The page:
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Cha, Chaenyung
Integrative Biomaterials Engineering
Research Interests
  • Biopolymer, nanocomposites, microfabrication, tissue engineering, drug delivery

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Tuning the dependency between stiffness and permeability of a cell encapsulating hydrogel with hydrophilic pendant chains

Cited 17 times inthomson ciCited 15 times inthomson ci
Title
Tuning the dependency between stiffness and permeability of a cell encapsulating hydrogel with hydrophilic pendant chains
Author
Cha, ChaenyungJeong, Jae HyunShim, JongwonKong, Hyunjoon
Keywords
Cell encapsulation; Decoupled control; Hydrogel; Permeability; Stiffness
Issue Date
2011-10
Publisher
ELSEVIER SCI LTD
Citation
ACTA BIOMATERIALIA, v.7, no.10, pp.3719 - 3728
Abstract
The mechanical stiffness of a hydrogel plays a significant role in regulating the phenotype of cells that adhere to its surface. However, the effect of hydrogel stiffness on cells cultured within its matrix is not well understood, because of the intrinsic inverse dependency between the permeability and stiffness of hydrogels. This study therefore presents an advanced biomaterial design strategy to decrease the inverse dependency between permeability and stiffness of a cell encapsulating hydrogel. Hydrogels were made by cross-linking poly(ethylene glycol) diacrylate (PEGDA) and poly(ethylene glycol) monoacrylate (PEGMA), with PEGMA acting as a pendant polymer chain. Increasing the mass fraction of PEGMA while keeping the total polymer concentration constant led to a decrease in the elastic modulus (E) of the hydrogel, but caused a minimal increase in the swelling ratio (Q). The size and hydrophobicity of the end groups of pendant PEG chains further fine tuned the dependency between Q and E of the hydrogel. Pure PEGDA hydrogels with varying molecular weights, which show the same range of E but a much greater range of Q were used as a control. Fibroblasts encapsulated in PEGDA-PEGMA hydrogels displayed more significant biphasic dependencies of cell viability and vascular endothelial growth factor (VEGF) expression on E than those encapsulated in pure PEGDA hydrogels, which were greatly influenced by Q. Overall, the hydrogel design strategy presented in this study will be highly useful to better regulate the phenotype and ultimately improve the therapeutic efficacy of a wide array of cells used in various biology studies and clinical settings.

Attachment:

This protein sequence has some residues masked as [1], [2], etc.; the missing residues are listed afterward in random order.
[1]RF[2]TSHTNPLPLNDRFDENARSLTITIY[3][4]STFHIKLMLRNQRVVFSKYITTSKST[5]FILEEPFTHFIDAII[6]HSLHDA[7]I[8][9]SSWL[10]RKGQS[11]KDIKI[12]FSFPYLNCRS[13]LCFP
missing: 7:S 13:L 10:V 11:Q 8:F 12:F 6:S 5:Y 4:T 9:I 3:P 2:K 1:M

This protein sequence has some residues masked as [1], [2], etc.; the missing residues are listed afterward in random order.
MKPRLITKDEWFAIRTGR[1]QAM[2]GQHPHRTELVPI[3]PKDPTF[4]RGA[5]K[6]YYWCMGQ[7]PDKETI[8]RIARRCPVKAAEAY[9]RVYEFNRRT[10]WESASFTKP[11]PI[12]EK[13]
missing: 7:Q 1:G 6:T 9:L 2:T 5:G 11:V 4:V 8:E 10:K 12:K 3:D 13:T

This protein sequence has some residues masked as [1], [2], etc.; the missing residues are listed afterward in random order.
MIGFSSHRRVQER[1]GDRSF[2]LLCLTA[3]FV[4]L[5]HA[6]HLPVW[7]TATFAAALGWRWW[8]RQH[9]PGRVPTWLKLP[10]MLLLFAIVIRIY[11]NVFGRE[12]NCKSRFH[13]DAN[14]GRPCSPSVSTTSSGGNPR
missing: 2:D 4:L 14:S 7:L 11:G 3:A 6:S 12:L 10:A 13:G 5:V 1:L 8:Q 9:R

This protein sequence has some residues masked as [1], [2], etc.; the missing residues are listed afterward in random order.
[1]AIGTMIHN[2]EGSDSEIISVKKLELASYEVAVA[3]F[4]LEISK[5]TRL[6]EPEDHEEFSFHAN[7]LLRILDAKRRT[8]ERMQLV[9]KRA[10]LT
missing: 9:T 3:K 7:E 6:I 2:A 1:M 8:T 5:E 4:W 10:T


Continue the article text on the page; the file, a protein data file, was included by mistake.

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DOI
10.1016/j.actbio.2011.06.017
ISSN
1742-7061
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MSE_Journal Papers
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